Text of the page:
The Supreme Court of India’s landmark decision in National Legal Services Authority v. Union of India declared transgender people to be the “third gender,” affirmed that the Constitution of India’s fundamental rights apply equally to them, and gave them the right to self-identify as male, female, or third gender.This ruling has been hailed as a watershed moment in India’s quest for gender equality. Furthermore, the court determined that because transgender individuals were viewed as socially and economically disadvantaged, they will be given preference in educational institutions and employment applications.
The petitioner was the National Legal Services Authority of India (NALSA). It was established with the primary goal of giving free legal assistance to the poorest members of Indian society. The Poojya Mata Nasib Kaur Ji Women Welfare Society, a recognised society and non-governmental organisation, and Laxmi Narayan Tripathy, a well-known Hijra activist, were the other petitioners in the case.
Justice K.S. Panicker Radhakrishnan and Justice Arjan Kumar Sikri formed a two-judge Supreme Court panel that heard the case. Prior to his appointment to the Supreme Court, Justice Radhakrishnan served as a Standing Counsel for a variety of educational and social institutions and held appointments in the High Courts of Kerala, Jammu and Kashmir, and Gujarat.Justice Sikri began his legal career in Delhi, where he focused on constitutional law, labour and employment law, and arbitration. He served in the Delhi High Court and the Punjab and Haryana High Court before being elevated to the Supreme Court.
The Supreme Court has ordered the federal and state governments to recognise gender identification, whether male, female, or third-gender:
Third Gender Legal Recognition: In recognising the third gender category, the Court acknowledged that fundamental rights are available to third gender people in the same way that they are to males and females.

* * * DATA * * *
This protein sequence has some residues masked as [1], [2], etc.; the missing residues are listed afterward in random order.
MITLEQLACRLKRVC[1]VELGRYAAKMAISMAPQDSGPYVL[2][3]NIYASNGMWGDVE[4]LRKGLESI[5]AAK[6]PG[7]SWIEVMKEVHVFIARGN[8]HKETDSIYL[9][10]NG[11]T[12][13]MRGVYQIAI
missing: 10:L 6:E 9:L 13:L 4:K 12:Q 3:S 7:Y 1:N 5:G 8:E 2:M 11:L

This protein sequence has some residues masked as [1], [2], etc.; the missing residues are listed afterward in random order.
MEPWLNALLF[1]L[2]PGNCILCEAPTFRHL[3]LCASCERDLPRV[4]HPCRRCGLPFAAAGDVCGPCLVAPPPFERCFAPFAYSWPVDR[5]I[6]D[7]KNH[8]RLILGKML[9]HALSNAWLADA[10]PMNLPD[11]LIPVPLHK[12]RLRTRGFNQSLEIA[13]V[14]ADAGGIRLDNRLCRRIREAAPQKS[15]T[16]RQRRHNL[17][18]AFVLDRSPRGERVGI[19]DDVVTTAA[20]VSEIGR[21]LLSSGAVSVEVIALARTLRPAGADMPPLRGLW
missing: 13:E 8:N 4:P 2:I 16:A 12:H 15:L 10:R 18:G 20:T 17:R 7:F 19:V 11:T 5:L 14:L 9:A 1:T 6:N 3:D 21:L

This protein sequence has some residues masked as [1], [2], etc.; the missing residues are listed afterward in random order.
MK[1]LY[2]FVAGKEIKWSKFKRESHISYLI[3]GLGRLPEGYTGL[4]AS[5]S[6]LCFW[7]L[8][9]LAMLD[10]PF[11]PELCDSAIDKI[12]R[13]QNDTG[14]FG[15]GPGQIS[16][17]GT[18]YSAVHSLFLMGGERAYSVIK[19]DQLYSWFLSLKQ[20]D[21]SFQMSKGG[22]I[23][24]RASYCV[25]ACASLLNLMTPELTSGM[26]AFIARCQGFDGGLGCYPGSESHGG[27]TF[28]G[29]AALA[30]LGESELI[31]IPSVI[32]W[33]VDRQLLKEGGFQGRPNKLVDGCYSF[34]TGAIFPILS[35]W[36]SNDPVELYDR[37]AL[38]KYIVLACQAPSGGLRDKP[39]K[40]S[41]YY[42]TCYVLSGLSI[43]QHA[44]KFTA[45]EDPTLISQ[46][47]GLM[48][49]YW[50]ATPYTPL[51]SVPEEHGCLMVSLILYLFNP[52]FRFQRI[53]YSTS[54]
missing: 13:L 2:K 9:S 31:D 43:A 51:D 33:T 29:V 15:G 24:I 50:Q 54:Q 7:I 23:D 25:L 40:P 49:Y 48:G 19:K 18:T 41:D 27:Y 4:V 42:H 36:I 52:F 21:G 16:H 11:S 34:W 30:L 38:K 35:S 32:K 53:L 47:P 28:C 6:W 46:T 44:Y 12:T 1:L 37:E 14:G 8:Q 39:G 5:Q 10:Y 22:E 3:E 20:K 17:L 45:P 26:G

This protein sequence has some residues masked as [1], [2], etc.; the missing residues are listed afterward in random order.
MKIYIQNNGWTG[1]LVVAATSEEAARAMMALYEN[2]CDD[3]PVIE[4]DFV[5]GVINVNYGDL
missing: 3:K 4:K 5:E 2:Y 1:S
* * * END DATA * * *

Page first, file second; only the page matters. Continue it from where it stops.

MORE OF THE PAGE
Persons transitioning inside the male/female binary are entitled to legal recognition: The Court simply declares that they prefer to follow the psychology of the person and apply the “Psychological Test” rather than the “Biological Test” when it comes to legal recognition for those who are transitioning inside the male/female binary. They also state that requiring Sex Reassignment Surgery (SRS) in order to change one’s gender is unlawful.
Public Health and Sanitation: The Centre and State Governments have been ordered to take appropriate steps to offer medical care for transgender people in hospitals, as well as separate public restrooms and other amenities. They’ve also been told to run separate HIV/Sero-surveillance programmes for transgender persons.
Socio Economic Rights: The Centre and State Governments have been requested to give different social assistance programmes to the community and to regard it as a socially and economically underprivileged class. They’ve also been requested to extend reservations in educational institutions and for government positions.
Stigma and Public Awareness: These are the broadest directives: the Centre and State Governments were asked to take steps to raise public awareness in order to better assist transgender people in integrating into society and ending their treatment as outcasts; to take steps to reclaim their respect and place in society; and to seriously address issues such as fear, shame, gender dysphoria, social pressure, and other issues.